I miss my son like crazy today. This does not usually happen.
I am the biggest proponent for sending, launching, letting them be brave and free and strong and away for a little while. But this weekend, I miss my kid.
This weekend, Tyler is at Camp Erin, a Grief Camp for children who have lost someone in their immediate family. Peter and I drove him there on Friday morning.
They started this weekend by bringing all of the children and counselors together into a circle to talk about what they all have in common: remembering. They each shared the name of the person they are remembering, and if they wanted to, they shared how that person died.
These little children, all lined up to be so brave. My heart broke over and over and over again to hear their courage.
“I am remembering my mom who died in a car accident.”
“I am remembering my dad. He was killed by a drunk driver.”
“I am remembering my dad died who died from pancreas cancer.”
“I’m remembering my sister because she died from suicide.”
“I am remembering my mom when she died from an overdose.”
“I’m remembering my dad. He died from a heart attack.”
And then her little brother next to her spoke into the microphone: “He really did. His heart gave up.”
And then my little boy held the microphone for his turn among all the other brave children. “My dad died from a disease.” Which wasn’t exactly true, but then I had to agree that I couldn’t actually think of a way for my nine-year-old to say what happened in just one sentence.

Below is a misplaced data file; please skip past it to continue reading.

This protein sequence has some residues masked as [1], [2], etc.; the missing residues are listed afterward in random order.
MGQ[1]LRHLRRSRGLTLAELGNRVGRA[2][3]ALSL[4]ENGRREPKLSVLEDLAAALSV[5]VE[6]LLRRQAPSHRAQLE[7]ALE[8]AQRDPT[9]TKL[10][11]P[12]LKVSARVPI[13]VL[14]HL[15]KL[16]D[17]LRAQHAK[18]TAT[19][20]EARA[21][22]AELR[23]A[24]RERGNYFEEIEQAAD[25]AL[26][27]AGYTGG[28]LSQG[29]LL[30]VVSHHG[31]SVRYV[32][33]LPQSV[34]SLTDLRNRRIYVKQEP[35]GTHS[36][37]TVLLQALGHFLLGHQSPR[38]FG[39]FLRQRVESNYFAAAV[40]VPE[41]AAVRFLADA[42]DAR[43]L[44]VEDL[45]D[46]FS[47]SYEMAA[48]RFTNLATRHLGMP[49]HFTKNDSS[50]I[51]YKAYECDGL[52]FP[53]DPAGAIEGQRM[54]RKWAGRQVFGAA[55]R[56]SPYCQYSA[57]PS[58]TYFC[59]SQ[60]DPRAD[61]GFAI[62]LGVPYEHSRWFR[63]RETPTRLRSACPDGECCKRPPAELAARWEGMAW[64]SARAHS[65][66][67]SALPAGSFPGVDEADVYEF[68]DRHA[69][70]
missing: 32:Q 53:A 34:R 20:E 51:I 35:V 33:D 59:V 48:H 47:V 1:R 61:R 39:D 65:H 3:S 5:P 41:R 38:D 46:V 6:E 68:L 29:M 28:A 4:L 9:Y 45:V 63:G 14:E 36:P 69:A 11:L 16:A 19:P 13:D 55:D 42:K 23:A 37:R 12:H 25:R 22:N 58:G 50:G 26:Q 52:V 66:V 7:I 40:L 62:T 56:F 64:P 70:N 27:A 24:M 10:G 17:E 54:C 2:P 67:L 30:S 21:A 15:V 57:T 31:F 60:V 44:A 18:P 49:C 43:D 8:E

I watched him, wearing his lime green bandana for his cabin, and wearing his little raincoat I was so thankful we had packed, speaking so boldly to tell his story. And I realized that sometimes I forget we have a sad story. I have been so intentional to help them grow through their sadness, to help them talk through what they’re learning. We have been showered with so much grace and healing. We talk about their first dad with joy in remembering, and sometimes now I forget how sad it is. That my children carry tragedy in their pockets.
I listened to all of these children tell their story of remembering, and I wore sunglasses even though it was raining because my eyes wouldn’t not respond with tears. I was so overwhelmed by their stories, and then my child spoke too. I forgot somehow that he’s among them, that there was a reason we were there at all.
I said goodbye to my lime-green bandana boy, sending him into his cabin among the heroes who will love him this weekend and hold his heart. I sent him off into this three-day emotional journey without me. Even without his brother.
I need to trust the process of growing a little boy into a young man into a leader.
I’ve long said that the only thing I fear—truly the only thing in all the world—is my children feeling afraid. If they are afraid, I want permission and space to look them in the eyes, help them to know they’ve got this.
Last night, I watched midnight arrive while I prayed for my son who seemed so far away, and I could only think of what only I know: what scares him at night and what help he sometimes needs to go to sleep, how he needs to be heard and encouraged and reminded that mornings always come again.
It’s the first time I cannot get to him. I mean, I could. In the same way that I could get to Tucker when he’s at the bottom of a tackle pile on the football field. It’s just not good form if I exercise what I could do. I need to trust the process of growing a little boy into a young man into a leader.
I watched him walk away, and he seemed so young and so grownup, so brave and so mine, and all of this parenting journey was suddenly happening so fast.
Sunday can’t come soon enough.
* * *
Our reunion on Sunday was the sweetest of his whole livelong life.
Tyler won the camp award for being the Best Friend.
Which is of course the best award. He’s a tremendous human being.
And he’s home again. Exhale.